Top-tier junk bonds produced safer returns than debt from the most creditworthy borrowers and the U.S. government over the past five years, a period that included the bankruptcy of Lehman Brothers Holdings Inc. and the biggest bond market swings on record.
The BLOOMBERG RISKLESS RETURN RANKING shows BB rated corporate bonds from U.S. issuers returned 9.5 percent in the period when adjusting for price swings. That’s best among 35 corporate global bond gauges and better than an index of Treasuries, considered the safest and most liquid investment. U.S. bonds rated BB had the lowest volatility and the fourth-highest total return of all groups.
Bonds of speculative-grade borrowers from Dish Network Corp. to Chesapeake Energy Corp. surged as two rounds of asset purchases by the Federal Reserve reduced yields on investment-grade debt and recurring market volatility hurt the riskiest bonds. While increasing risk appetite may make lower-rated debt more attractive, the yield margin on BB rated debt is still above its historical average.
“BBs have really been the sweet spot,” Brian Nold, senior high-yield portfolio manager at Seix Investment Advisors and sub-adviser of the $2.1 billion RidgeWorth Seix High Yield Fund, said in a telephone interview. “They are right in between the more rate-sensitive, investment-grade part of the market, where volatility is linked to movements in Treasury rates, and the more credit-sensitive parts of high-yield, like B and CCC.”
The speculative-grade U.S. bonds came out on top of the rankings over the past two and three years, and since the Sept. 15, 2008, failure of Lehman Brothers. They also had the best risk-adjusted return since the beginning of 2010, which factors out the 45 percent the index delivered to investors in 2009.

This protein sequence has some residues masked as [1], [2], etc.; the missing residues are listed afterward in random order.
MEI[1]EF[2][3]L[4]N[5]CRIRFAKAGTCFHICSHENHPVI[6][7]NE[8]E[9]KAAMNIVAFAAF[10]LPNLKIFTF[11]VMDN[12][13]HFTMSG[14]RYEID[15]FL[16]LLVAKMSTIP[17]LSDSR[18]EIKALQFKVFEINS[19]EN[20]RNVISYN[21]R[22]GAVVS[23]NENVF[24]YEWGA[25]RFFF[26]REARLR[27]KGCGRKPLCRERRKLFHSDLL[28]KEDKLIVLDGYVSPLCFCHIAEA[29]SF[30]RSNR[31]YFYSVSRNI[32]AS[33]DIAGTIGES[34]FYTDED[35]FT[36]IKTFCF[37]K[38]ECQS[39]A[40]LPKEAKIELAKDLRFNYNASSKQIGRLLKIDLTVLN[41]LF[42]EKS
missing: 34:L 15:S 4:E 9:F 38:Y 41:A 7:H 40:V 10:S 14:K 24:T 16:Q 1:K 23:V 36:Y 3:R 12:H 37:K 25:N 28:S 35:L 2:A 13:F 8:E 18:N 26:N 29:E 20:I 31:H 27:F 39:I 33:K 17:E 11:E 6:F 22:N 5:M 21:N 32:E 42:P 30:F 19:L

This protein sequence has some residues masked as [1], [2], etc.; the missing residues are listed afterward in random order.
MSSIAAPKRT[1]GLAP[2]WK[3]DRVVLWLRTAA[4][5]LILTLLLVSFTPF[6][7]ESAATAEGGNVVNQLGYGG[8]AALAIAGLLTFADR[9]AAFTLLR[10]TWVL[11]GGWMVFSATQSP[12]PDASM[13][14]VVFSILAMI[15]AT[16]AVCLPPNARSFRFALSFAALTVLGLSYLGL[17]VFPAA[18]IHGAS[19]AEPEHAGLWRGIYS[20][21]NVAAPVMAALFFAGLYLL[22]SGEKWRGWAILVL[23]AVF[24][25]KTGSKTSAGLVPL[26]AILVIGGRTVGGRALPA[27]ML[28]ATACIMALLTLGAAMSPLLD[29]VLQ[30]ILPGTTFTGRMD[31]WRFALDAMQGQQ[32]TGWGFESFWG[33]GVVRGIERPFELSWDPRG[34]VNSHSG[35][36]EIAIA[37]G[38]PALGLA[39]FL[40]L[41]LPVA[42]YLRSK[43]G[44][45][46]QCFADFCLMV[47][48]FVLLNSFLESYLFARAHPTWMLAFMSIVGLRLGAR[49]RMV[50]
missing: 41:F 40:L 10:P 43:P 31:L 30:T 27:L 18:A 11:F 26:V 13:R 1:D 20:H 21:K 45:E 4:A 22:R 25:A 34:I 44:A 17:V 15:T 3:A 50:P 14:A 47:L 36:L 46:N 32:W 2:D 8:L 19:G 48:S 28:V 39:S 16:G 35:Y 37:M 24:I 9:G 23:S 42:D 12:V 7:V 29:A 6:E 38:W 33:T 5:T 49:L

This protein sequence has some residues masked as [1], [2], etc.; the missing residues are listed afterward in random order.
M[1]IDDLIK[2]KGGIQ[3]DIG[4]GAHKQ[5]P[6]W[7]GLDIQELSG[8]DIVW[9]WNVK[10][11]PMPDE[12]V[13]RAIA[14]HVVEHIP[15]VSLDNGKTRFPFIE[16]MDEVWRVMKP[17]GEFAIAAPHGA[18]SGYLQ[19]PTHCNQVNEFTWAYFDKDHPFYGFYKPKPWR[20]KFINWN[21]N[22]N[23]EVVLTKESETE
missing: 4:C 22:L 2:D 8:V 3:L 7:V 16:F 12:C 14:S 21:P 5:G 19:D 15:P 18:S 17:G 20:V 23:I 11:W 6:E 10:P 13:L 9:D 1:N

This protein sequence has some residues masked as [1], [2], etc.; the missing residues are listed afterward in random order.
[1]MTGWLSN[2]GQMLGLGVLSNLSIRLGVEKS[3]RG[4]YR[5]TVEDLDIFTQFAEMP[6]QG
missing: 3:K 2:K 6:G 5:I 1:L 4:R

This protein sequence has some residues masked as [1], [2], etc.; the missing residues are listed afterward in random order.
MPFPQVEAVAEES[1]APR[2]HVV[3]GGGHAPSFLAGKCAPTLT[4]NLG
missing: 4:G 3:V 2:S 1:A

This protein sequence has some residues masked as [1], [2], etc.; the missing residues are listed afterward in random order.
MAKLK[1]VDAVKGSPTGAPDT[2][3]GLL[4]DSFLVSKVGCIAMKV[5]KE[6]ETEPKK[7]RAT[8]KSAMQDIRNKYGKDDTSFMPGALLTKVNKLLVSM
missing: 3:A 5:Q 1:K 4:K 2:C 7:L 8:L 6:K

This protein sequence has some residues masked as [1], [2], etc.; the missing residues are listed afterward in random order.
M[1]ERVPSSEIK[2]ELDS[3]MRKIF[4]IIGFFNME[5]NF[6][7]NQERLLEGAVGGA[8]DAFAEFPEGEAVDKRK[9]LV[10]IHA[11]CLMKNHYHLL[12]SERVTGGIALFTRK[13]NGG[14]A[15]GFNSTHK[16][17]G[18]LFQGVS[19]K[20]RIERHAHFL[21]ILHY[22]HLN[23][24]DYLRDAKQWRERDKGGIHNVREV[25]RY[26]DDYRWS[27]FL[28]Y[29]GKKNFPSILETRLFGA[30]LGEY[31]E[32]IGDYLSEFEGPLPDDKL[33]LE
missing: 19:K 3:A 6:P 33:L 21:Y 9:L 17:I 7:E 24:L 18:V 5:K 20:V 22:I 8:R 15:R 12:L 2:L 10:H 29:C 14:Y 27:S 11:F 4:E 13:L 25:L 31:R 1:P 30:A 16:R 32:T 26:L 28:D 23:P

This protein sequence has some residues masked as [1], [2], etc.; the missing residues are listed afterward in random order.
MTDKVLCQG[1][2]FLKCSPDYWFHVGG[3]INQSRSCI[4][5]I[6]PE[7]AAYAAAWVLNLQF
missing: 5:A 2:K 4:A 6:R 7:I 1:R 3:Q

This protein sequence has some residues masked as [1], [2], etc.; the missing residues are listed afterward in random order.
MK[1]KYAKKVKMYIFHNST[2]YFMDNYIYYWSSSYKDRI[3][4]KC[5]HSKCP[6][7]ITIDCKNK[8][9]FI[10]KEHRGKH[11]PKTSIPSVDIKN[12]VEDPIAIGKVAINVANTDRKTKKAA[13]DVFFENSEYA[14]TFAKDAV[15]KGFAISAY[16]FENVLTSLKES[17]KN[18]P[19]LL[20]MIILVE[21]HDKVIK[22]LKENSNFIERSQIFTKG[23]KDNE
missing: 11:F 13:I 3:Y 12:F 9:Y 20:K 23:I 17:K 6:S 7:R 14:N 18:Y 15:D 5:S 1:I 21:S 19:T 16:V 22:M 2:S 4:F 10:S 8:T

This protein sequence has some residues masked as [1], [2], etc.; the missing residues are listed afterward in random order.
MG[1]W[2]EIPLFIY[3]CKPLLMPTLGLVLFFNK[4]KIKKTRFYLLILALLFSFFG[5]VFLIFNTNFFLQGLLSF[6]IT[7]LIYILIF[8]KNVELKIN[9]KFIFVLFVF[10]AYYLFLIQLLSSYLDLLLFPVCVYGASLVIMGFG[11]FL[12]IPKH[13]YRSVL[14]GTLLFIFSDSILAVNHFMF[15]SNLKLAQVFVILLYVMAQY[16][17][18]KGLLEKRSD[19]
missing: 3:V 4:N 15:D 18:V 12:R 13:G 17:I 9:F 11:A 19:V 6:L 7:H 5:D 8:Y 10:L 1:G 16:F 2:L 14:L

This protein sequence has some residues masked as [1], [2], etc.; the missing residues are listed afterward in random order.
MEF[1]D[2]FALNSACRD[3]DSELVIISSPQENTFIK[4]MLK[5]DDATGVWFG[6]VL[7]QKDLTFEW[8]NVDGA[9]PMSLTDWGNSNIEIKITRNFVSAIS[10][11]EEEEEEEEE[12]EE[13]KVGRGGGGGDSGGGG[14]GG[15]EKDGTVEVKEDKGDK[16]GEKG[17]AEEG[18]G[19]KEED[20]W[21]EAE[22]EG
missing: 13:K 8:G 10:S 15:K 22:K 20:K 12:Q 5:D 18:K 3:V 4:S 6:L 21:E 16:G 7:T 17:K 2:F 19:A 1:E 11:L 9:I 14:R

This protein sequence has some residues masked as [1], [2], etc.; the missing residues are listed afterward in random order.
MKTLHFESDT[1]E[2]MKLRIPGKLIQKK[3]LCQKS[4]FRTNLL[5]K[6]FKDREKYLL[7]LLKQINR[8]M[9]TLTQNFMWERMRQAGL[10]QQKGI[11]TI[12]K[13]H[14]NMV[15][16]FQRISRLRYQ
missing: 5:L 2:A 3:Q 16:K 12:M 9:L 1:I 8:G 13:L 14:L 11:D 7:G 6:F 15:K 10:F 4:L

As evidence mounts that the economic recovery is gaining strength, investors are going further down the risk scale seeking higher returns. Bonds rated CCC and lower have returned 0.95 percent this month, better than all other tiers of company debt in the U.S.
The risk-adjusted return is calculated by dividing total return by volatility, or the degree of daily price-swing variation, giving a measure of income per unit of risk. The returns aren’t annualized.
The second-best performer in Bloomberg’s ranking over five years was Bank of America Merrill Lynch’s global BB rated index, which returned 8.7 percent, dragged down by higher volatility than the U.S. index. The Global Broad Market Financial index and the Global Corporates Banking gauge were the worst and second worst, rising 3.2 percent and 3.3 percent, respectively.
U.S. debt outperformed because investors prefer to buy domestic junk bonds during times of financial crisis, viewing the U.S. securities as safer, Bradley Rogoff, head of credit strategy at Barclays Capital, said in a telephone interview from New York.
“There are a lot of potential governance issues in other parts of the world,” Rogoff said. “When you are dealing with riskier companies, you need to think about bankruptcy regimes, corporate governance and many other things.”
The U.S. junk bond market is also larger than those overseas, making it more liquid and reducing volatility for outstanding domestic securities. About $82.6 billion of high-yield debt has been issued in the U.S. this year, compared with $21.5 billion in Europe, according to data compiled by Bloomberg.
“The U.S. high-yield market is most established, from an issuance and secondary-trading standpoint and driving that is a dedicated institutional buyer base that is in the market in good times and bad,” Seix Investment Advisors’s Nold said. “The European part of the market doesn’t have the deep, dedicated buyer base that we see here in the U.S.”
The par value of Bank of America Merrill Lynch’s U.S. High Yield Master II index is $980.5 billion, compared to $1.43 trillion for its Global High Yield index, the data show.
U.S. BB rated debt had a volatility of 5.2, the lowest of all indexes, including Treasuries with a volatility of 5.6. The lower total return for Treasuries, at 34 percent compared with 49 percent for the highest tier of U.S. speculative-grade debt, meant the index didn’t make the top 10 risk-adjusted ranking.
The rolling 60-day historical volatility on the 10-year Treasury note reached 36 in March, the highest on record, while the Standard & Poor’s 500 index rose to 19 last month, the highest since September 1990, Bloomberg data show.
Search for Yield